The Reading Rush Wrap-Up 2020


The Reading Rush is officially over for another year and yikes, that was some experience. I won't delve into all the problems I had with how the creators/hosts of this readathon failed their audience and the black community by disrespecting their book club pick as it isn't my voice that ought to be heard, but I will say that I read Such A Fun Age by Kiley Reid earlier this year and loved it. It's a book that matters, especially during this eye-opening period of history. Read it, and then discuss it. Never use black authors and their stories for clicks; a sentence that should never be needed to say. I won't be participating in this readathon again. These are the books I read over the past week:

The Catcher in the Rye
by J.D. Salinger
Holden Caulfield is a sixteen-year-old juvenile boy who has just got kicked out of his boarding school. There begins a few nights of  pure insanity for the youngster. This is arguably a modern classic that divides most readers - people either love it or hate it. I'm so disappointed to say that I sit right on the fence. I didn't hate this book like some do, but I also didn't really enjoy it. It was 'meh'. I found the writing compelling and it definitely gave me The Perks of Being a Wallflower vibes, but the overall story and characters left me feeling cold. 

We Have Always Lived in the Castle
by Shirley Jackson
Gothic books are something I always enjoy, but I seem to forget to pick anything up in this genre. So I was excited to bump this up my TBR for this prompt. I definitely enjoyed this book more The Haunting On Hill House, I felt like the overall story was less confusing and the characters were all more likable. I did this via audiobook after someone on Bookstagram recommended it, and I'm so glad I did. The narrator really empathized the youth of Mary Katherine Blackwood, which I may of forgotten if it wasn't for the voice actor. I didn't think this story read as a gothic thriller however, it was much more of a creepy  contemporary so I'm glad I didn't put it aside for this years Spookathon. If you don't know, this is a story of a young girl and her sister, Constance, who have been shunned by their community after their entire family were murdered. 

A Simple Favor 
by Darcy Bell
A mommy blogger starts blogging about her friend who vanished. Which raises the question of every domestic thriller ever - did the husband do it? I watched the movie adaption of this last year and really enjoyed the insanity of it all. It was so cliche in the best way. The book however fell a little short. It was the epitome of a 3 star thriller that you read and inevitably forget. I definitely think that I might've given this a 2 star rating if I hadn't watched the movie first, as it helped me envision Anna Kendrick and Blake Lively as the duel protagonist of this book which made both characters instantly more likable.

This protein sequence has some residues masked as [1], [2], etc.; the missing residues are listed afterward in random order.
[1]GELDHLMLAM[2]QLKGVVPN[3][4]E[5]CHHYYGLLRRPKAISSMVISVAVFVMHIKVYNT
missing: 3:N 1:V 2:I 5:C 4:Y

by Noelle Stevenson 
This is a graphic novel about a girl who becomes the sidekick to a villain. Adorable! I never thought I'd laugh so much when reading a graphic novel, but here we are. The small amount of characters in this story really amplified my interest overall, it helped me connect to each main character which I've never really experienced before when not reading a traditional novel. The artwork was fun but descriptive, just a great well rounded book. Would 110% recommend.

The Girl Who Fell from the Sky
by Heidi W. Durrow
After the death of her mother and siblings, a mixed girl moves in with her black Grandmother which leads to an identity crisis when it comes to race. This book left me feeling incredibly torn. Every time I started to enjoy the story, the author would write such a questionable sentence that I couldn't in good conscience give this a higher rating than 2 stars. The author used so many racist slurs to describe the black characters, which is disheartening but also conflicting as I'm unsure whether I ought to take offence as a white woman (especially as the author herself is mixed). 

Between Shades of Gray
by Ruta Sepetys
This is about a young Lithuanian girl and her family who are deported by Stalin's Russians to a work camp in Siberia during WWII. I'd been wanting to pick this YA novel up for a few years now as it's a side of the war that we don't often hear about, and for that alone this was a fascinating novel. However, I wasn't overly fond of Ruta Sepetys writing (a problem I also had with Salt to the Sea), as it felt rather juvenile in comparison to my usual historical fiction. On one hand, duh, this is YA and books such as The Alice Network are adult fiction. But then I think of The Boy In The Striped Pajamas and feel a little more validated in my criticism. Meh.

The Mothers
by Brit Bennett 
Here we have a beautiful book coming to save the entire reading rush for me. This debut novel is about a seventeen-year-old girl who decides to abort a child. The father, a 21-year-old man who works at a local seafood restaurant, asks his parents - a pastor and his wife - for the money for the surgery. There starts a slow falling domino effect that spreads throughout the lives of the people involved. I didn't know what to expect from this book as I'd heard a lot about the authors newest book The Vanishing Half, but nothing really about this. Halfway through the book I already knew I was going to give it 5 stars, a strong statement but yes. This was the most perfect mix of contemporary, lyrical writing, character development, and brought about a great discussion on race and abortion without ever feeling preachy. If this has ever been on your TBR, I urge you to boost it higher. It's a wonderful book. 

Have you read Such A Fun Age? How did you like it?

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